Tag Archives: girls

If I were PM for the day

4 Dec

This is Lilipop. Today the BBC Women’s Hour twitter asked for 13-18 year olds to say what they would do if they were PM for the day. Sadly I could only submit 1000 characters so I thought I would post my complete email here! This is an incomplete list and of course there are 10000000000000000000 other things I would do but here are the basics.

 

If we are talking realistically there is absolutely nothing significant I could do in a day as PM apart from restock the stationary cupboard or something because bureaucracy and the PM does not have absolute power however, here is a list of the absolute emergency things I would change is I had unfettered power in the UK.

 

  • Address the horrific amount of people forced to rely on foodbanks and charities to feed themselves and their children.

 

  •  Implement a citizens wage

 

  • Politician with private interests would not be allowed to vote on things that affected those interest for example a politician who owned a medical company would not be able to vote on certain NHS bills.

 

  • Address the soaring numbers of homeless people, specifically children, as a stable home is the base line of helping people help themselves

 

  • Increase the minimum wage by at least two pounds an hour but possibly more.

 

  • Tackle the SHAMEFUL amount of corporate tax dodging

 

  • Do proper research into education and teaching and then come up with a curriculum that is accessible to all children and most importantly approved and implemented by professionals and not on a hunch or what worked for me at school.

 

Then there is my To Nationalise list, in no particular order, that will be paid for by increasing taxes on the rich and a crack down on tax evasion but also investment and high wages that will help the economy flourish as people have more disposable income and more stable jobs:

•transport •health and dental care •energy (production and distribution) •water •libraries •legal representation •care work/carers •education (all the way up to university) •internet access •telecommunications •pensions •postal service

All of these will be done only after proper research and planning by skilled experts and professionals so that all of these can benefit the public to the fullest extent. No matter what everyone deserves a warm home, enough to eat and all the education they need to make their own way in life. Children are starving in Britain today and it is quick frankly sickening all of this hateful, dehumanising propaganda the government puts out about “benefit scroungers” and similarly vile terms to turn us against the most needy in society whilst giving themselves and their mates tax breaks and total market control.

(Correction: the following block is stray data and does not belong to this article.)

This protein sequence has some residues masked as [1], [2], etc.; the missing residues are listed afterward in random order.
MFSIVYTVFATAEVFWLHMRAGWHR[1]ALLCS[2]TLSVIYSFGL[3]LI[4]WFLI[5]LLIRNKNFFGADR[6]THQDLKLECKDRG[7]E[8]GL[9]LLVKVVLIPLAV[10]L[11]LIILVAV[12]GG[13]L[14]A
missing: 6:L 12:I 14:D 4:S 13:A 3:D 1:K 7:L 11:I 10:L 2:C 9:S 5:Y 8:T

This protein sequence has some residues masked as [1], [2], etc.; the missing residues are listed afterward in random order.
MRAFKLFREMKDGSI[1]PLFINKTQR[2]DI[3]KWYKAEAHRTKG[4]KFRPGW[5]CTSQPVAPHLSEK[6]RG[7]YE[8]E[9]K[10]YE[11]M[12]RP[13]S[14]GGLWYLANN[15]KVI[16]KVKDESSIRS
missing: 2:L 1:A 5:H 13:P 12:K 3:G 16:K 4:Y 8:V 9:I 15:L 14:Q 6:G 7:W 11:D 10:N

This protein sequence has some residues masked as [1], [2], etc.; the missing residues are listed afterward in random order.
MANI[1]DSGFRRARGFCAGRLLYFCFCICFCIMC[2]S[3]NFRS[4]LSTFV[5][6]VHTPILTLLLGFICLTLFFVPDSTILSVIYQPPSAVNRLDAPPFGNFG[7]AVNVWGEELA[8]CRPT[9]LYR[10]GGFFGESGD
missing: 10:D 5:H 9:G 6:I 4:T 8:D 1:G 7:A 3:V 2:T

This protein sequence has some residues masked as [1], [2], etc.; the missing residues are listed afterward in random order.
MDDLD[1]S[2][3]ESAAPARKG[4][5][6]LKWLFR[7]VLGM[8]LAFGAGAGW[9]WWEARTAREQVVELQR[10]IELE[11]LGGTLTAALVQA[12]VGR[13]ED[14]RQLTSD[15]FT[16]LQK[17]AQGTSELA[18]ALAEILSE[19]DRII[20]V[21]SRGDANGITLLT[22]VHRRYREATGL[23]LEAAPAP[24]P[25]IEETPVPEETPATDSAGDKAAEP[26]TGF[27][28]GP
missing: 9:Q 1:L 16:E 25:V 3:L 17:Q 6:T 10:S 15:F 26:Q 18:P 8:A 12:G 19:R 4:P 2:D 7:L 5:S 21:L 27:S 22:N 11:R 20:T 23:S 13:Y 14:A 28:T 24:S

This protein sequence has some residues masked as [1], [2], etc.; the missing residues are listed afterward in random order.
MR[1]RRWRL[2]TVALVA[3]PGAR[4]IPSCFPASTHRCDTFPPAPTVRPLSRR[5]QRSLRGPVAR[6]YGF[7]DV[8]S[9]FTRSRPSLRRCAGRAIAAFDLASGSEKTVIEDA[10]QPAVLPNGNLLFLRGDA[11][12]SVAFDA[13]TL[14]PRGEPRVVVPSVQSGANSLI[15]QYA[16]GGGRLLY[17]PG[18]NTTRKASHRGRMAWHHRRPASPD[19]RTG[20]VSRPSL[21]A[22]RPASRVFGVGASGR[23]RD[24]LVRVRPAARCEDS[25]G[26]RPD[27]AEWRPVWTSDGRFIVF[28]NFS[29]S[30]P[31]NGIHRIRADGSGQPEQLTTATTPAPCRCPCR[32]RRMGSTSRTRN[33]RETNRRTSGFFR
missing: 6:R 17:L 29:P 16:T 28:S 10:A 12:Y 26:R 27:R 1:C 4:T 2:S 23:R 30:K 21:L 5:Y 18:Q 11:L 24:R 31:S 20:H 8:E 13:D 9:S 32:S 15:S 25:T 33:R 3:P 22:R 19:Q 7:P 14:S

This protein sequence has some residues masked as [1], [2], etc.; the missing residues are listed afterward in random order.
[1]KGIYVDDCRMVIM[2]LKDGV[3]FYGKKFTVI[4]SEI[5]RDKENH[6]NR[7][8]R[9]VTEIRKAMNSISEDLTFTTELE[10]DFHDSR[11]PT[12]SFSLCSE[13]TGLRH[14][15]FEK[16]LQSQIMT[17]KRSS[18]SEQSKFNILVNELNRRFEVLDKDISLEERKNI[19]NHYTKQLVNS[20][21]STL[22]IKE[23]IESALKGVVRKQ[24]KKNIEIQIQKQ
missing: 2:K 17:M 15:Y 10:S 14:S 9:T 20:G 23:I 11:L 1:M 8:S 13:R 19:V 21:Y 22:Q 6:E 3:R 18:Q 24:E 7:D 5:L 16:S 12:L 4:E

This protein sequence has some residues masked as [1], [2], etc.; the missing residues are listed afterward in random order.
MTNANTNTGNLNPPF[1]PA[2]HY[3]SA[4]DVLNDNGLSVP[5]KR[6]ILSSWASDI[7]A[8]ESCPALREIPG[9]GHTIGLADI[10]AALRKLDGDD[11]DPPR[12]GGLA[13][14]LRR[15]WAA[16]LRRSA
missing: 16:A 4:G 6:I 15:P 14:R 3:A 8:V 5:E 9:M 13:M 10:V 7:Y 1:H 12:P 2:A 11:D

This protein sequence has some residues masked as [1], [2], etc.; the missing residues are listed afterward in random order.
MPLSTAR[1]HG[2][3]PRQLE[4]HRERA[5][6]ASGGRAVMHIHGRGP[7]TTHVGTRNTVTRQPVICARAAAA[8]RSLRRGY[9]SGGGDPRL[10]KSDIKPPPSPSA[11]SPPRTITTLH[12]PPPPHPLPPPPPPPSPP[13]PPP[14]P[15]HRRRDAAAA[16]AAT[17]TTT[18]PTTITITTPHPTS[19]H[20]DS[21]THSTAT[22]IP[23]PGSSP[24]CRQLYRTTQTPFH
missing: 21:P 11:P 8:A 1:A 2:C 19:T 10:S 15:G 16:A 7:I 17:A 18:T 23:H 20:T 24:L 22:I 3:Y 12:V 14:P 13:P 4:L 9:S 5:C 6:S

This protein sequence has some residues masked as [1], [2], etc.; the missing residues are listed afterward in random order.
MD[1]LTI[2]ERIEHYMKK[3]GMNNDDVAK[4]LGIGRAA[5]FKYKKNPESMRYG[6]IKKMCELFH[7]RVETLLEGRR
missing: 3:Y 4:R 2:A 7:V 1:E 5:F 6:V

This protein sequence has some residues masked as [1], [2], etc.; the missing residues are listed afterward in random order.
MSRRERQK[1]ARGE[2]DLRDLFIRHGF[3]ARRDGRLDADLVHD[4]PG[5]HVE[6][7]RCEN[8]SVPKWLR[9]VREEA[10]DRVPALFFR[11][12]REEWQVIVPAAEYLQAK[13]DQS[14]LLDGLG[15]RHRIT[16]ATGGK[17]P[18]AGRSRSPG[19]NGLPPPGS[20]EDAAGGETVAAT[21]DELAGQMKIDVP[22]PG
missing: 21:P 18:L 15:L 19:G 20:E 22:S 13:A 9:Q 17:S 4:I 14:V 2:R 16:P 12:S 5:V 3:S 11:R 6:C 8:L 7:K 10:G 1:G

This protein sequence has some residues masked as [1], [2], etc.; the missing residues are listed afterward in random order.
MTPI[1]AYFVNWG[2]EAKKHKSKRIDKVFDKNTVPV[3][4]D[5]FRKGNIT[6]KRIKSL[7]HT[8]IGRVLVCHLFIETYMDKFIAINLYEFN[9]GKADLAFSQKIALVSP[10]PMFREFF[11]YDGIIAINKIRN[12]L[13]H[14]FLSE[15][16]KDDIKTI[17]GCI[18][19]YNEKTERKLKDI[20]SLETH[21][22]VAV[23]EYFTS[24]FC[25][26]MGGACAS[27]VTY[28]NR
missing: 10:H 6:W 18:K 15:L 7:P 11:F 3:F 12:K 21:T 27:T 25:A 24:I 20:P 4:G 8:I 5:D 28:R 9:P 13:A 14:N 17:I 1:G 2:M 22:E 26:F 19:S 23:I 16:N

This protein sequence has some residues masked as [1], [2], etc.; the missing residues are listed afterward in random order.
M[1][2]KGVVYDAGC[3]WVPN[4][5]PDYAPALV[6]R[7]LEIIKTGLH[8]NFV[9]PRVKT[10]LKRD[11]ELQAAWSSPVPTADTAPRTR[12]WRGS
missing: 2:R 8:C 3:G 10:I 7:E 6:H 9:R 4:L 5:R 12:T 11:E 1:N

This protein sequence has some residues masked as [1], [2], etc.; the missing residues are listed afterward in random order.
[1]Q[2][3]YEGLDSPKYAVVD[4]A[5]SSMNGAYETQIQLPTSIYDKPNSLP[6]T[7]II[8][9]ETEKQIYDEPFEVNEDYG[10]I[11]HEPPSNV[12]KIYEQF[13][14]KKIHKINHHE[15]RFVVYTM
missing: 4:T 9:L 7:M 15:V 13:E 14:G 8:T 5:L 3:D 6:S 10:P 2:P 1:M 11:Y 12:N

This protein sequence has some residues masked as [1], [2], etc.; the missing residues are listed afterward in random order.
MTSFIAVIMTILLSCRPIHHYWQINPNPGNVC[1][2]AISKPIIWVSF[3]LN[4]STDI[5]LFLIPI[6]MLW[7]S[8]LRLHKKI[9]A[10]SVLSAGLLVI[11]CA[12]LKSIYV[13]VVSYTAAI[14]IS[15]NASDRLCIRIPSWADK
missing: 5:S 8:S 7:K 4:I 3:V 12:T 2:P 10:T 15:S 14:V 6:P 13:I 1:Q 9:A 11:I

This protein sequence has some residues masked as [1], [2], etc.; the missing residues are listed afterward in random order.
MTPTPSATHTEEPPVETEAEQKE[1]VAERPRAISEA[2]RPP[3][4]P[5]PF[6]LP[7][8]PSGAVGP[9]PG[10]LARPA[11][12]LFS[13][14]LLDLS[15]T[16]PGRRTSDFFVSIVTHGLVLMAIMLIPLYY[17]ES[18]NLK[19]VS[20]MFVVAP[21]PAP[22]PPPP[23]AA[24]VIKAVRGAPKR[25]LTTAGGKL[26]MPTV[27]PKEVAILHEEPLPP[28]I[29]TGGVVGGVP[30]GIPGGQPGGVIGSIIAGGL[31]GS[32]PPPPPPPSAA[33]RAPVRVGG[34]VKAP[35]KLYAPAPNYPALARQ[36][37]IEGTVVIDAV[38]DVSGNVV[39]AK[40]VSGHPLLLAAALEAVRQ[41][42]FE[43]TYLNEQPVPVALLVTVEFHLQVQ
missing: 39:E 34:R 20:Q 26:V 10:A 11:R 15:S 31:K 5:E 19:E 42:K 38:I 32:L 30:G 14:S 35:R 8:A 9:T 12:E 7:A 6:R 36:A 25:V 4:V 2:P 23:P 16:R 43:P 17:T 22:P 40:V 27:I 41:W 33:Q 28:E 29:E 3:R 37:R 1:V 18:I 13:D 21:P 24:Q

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Fat Grrrls Rule… I just wish everyone knew

18 Nov

This is Lilipop and from some of my previous posts, you may have guessed that I am really into body positivity and fat acceptance movements. I really think fat girls are amazing and the body positivity part of feminism has helped me so much. I really love most of the fat acceptance activism and awareness raising things I have seen, it is so refreshing to see differently shaped women in a “normal” frame and not being labelled disgusting, shameful and generally the worst possible thing ever. It kind of makes me realise I am quite happy being fat and the only times I am unhappy about my body is when people say nasty things about me or fatness. My body does not detract anything from my quality of life, happiness, health or even ability to do sport if I want to (I don’t). There is nothing wrong with my body, fat, cellulite, stretch marks or double chin; in fact, my body is incredible, my fat keeps me warm, my cellulite reminds me I am real, my stretch marks are a beautiful pattern on my skin and my double chin is FIERCE!

I just wished other people knew this. Although I want to love myself, accept what and who I am, but I worry all the time. What do my family think? Do my friends still love me? (Jelly speaking: YES THEY DO) Do they see me the way I see myself or do they see me how society describes me, lazy, ugly, stupid, repulsive? I don’t know and I think about it a lot. I know that random people on the street feel this way, I have seen them staring with a kind of hatred in their eyes. I like to think that anyone who is my friend would never reject me or make fun of me because of my weigh and the way I look but is that realistic?

One thing that makes it worse is I cannot see myself or positive images of myself anywhere, it is hard to think of anyone who is a positive role model in mainstream media and is fat. Scientists, actors, musicians, writers, tv presenters and even politicians it is hard to think of many fat women who are displayed positively in the media, we are all but invisible. This is all ridiculous because there are an incredible amount of inspiring, inventive, funny, outgoing, intelligent fat women in the UK and EVERYWHERE! Yet there are nowhere to be found if I open a women’s magazine or turn on the TV.